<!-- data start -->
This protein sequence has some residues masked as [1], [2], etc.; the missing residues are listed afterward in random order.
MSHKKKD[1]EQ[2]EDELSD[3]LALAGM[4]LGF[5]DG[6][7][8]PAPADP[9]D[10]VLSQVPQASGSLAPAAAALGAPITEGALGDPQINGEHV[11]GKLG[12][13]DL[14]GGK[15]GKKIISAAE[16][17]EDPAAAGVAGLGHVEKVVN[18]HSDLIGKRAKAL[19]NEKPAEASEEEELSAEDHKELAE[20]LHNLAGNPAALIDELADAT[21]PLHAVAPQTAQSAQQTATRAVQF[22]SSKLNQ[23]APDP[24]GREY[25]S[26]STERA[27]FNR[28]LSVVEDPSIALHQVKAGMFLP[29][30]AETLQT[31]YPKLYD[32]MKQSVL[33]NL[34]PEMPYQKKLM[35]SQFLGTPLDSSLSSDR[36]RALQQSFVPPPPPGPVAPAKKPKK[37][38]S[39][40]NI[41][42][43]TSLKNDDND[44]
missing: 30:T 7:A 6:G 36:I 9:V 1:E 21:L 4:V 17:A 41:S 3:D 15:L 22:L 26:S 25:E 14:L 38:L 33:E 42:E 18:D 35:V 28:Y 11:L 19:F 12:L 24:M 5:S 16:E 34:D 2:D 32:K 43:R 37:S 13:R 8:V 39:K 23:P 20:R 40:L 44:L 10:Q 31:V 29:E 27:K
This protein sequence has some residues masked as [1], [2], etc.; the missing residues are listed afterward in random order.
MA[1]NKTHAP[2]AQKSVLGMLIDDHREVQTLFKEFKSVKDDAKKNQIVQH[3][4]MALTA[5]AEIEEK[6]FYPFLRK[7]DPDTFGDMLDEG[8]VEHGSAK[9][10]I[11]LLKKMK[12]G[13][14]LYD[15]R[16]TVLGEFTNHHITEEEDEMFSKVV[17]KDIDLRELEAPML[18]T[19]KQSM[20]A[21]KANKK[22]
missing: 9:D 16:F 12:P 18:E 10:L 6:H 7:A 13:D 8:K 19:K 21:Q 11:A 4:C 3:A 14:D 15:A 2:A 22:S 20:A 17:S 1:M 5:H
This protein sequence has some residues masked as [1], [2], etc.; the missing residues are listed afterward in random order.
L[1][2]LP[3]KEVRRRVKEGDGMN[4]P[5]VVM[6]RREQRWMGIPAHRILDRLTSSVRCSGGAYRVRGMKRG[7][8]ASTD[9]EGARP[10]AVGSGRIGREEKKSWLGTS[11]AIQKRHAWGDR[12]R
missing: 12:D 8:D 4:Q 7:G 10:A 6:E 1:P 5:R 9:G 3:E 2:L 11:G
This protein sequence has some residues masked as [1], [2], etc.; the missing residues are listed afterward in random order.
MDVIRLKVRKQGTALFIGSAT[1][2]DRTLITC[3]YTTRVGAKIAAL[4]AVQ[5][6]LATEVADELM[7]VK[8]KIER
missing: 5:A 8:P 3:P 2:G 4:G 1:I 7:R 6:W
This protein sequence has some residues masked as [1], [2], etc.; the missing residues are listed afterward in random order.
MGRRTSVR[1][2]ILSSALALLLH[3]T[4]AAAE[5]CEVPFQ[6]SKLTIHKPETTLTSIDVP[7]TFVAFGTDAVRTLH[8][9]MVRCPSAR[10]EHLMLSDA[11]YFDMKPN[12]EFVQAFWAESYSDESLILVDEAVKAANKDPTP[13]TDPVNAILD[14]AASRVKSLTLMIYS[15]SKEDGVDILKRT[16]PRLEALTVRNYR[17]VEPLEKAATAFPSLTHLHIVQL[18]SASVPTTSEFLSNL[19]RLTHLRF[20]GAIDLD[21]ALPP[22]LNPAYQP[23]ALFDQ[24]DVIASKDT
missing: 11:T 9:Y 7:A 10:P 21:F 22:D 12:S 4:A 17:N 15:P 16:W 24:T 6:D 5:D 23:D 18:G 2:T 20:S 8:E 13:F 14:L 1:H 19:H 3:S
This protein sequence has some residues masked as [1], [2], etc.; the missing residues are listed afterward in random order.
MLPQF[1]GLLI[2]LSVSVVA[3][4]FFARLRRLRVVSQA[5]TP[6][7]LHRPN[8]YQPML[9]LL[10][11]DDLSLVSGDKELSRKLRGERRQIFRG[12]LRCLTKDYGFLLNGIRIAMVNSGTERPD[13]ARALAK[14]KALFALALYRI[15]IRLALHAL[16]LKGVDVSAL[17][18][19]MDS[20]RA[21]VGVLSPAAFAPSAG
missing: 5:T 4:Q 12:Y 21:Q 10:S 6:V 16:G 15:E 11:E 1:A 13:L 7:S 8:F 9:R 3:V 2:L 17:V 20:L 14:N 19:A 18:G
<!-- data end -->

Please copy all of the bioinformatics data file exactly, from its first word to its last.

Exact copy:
This protein sequence has some residues masked as [1], [2], etc.; the missing residues are listed afterward in random order.
MSHKKKD[1]EQ[2]EDELSD[3]LALAGM[4]LGF[5]DG[6][7][8]PAPADP[9]D[10]VLSQVPQASGSLAPAAAALGAPITEGALGDPQINGEHV[11]GKLG[12][13]DL[14]GGK[15]GKKIISAAE[16][17]EDPAAAGVAGLGHVEKVVN[18]HSDLIGKRAKAL[19]NEKPAEASEEEELSAEDHKELAE[20]LHNLAGNPAALIDELADAT[21]PLHAVAPQTAQSAQQTATRAVQF[22]SSKLNQ[23]APDP[24]GREY[25]S[26]STERA[27]FNR[28]LSVVEDPSIALHQVKAGMFLP[29][30]AETLQT[31]YPKLYD[32]MKQSVL[33]NL[34]PEMPYQKKLM[35]SQFLGTPLDSSLSSDR[36]RALQQSFVPPPPPGPVAPAKKPKK[37][38]S[39][40]NI[41][42][43]TSLKNDDND[44]
missing: 30:T 7:A 6:G 36:I 9:V 1:E 21:L 4:V 17:A 41:S 3:D 15:L 22:L 26:S 25:E 14:L 38:L 33:E 42:E 18:D 35:V 28:Y 11:L 19:F 12:L 24:M 5:S 16:E 34:D 2:D 32:K 43:R 37:S 13:R 8:V 39:K 23:P 20:R 40:L 44:L 10:Q 31:V 29:E 27:K
This protein sequence has some residues masked as [1], [2], etc.; the missing residues are listed afterward in random order.
MA[1]NKTHAP[2]AQKSVLGMLIDDHREVQTLFKEFKSVKDDAKKNQIVQH[3][4]MALTA[5]AEIEEK[6]FYPFLRK[7]DPDTFGDMLDEG[8]VEHGSAK[9][10]I[11]LLKKMK[12]G[13][14]LYD[15]R[16]TVLGEFTNHHITEEEDEMFSKVV[17]KDIDLRELEAPML[18]T[19]KQSM[20]A[21]KANKK[22]
missing: 9:D 16:F 12:P 18:E 10:L 6:H 7:A 13:D 8:K 19:K 21:Q 11:A 4:C 3:A 14:D 15:A 2:A 22:S 20:A 17:S 1:M 5:H
This protein sequence has some residues masked as [1], [2], etc.; the missing residues are listed afterward in random order.
L[1][2]LP[3]KEVRRRVKEGDGMN[4]P[5]VVM[6]RREQRWMGIPAHRILDRLTSSVRCSGGAYRVRGMKRG[7][8]ASTD[9]EGARP[10]AVGSGRIGREEKKSWLGTS[11]AIQKRHAWGDR[12]R
missing: 12:D 8:D 4:Q 7:G 10:A 6:E 1:P 5:R 9:G 3:E 2:L 11:G
This protein sequence has some residues masked as [1], [2], etc.; the missing residues are listed afterward in random order.
MDVIRLKVRKQGTALFIGSAT[1][2]DRTLITC[3]YTTRVGAKIAAL[4]AVQ[5][6]LATEVADELM[7]VK[8]KIER
missing: 5:A 8:P 3:P 2:G 4:G 1:I 7:R 6:W
This protein sequence has some residues masked as [1], [2], etc.; the missing residues are listed afterward in random order.
MGRRTSVR[1][2]ILSSALALLLH[3]T[4]AAAE[5]CEVPFQ[6]SKLTIHKPETTLTSIDVP[7]TFVAFGTDAVRTLH[8][9]MVRCPSAR[10]EHLMLSDA[11]YFDMKPN[12]EFVQAFWAESYSDESLILVDEAVKAANKDPTP[13]TDPVNAILD[14]AASRVKSLTLMIYS[15]SKEDGVDILKRT[16]PRLEALTVRNYR[17]VEPLEKAATAFPSLTHLHIVQL[18]SASVPTTSEFLSNL[19]RLTHLRF[20]GAIDLD[21]ALPP[22]LNPAYQP[23]ALFDQ[24]DVIASKDT
missing: 11:T 9:Y 7:A 10:P 21:F 22:D 12:S 4:A 17:N 15:P 16:W 24:T 6:D 5:D 23:D 18:G 2:T 20:S 8:E 13:F 14:L 1:H 19:H 3:S
This protein sequence has some residues masked as [1], [2], etc.; the missing residues are listed afterward in random order.
MLPQF[1]GLLI[2]LSVSVVA[3][4]FFARLRRLRVVSQA[5]TP[6][7]LHRPN[8]YQPML[9]LL[10][11]DDLSLVSGDKELSRKLRGERRQIFRG[12]LRCLTKDYGFLLNGIRIAMVNSGTERPD[13]ARALAK[14]KALFALALYRI[15]IRLALHAL[16]LKGVDVSAL[17][18][19]MDS[20]RA[21]VGVLSPAAFAPSAG
missing: 5:T 4:Q 12:Y 21:Q 10:S 6:V 16:G 15:E 11:E 1:A 13:L 7:S 8:F 9:R 3:V 2:L 17:V 20:L 14:N 19:A 18:G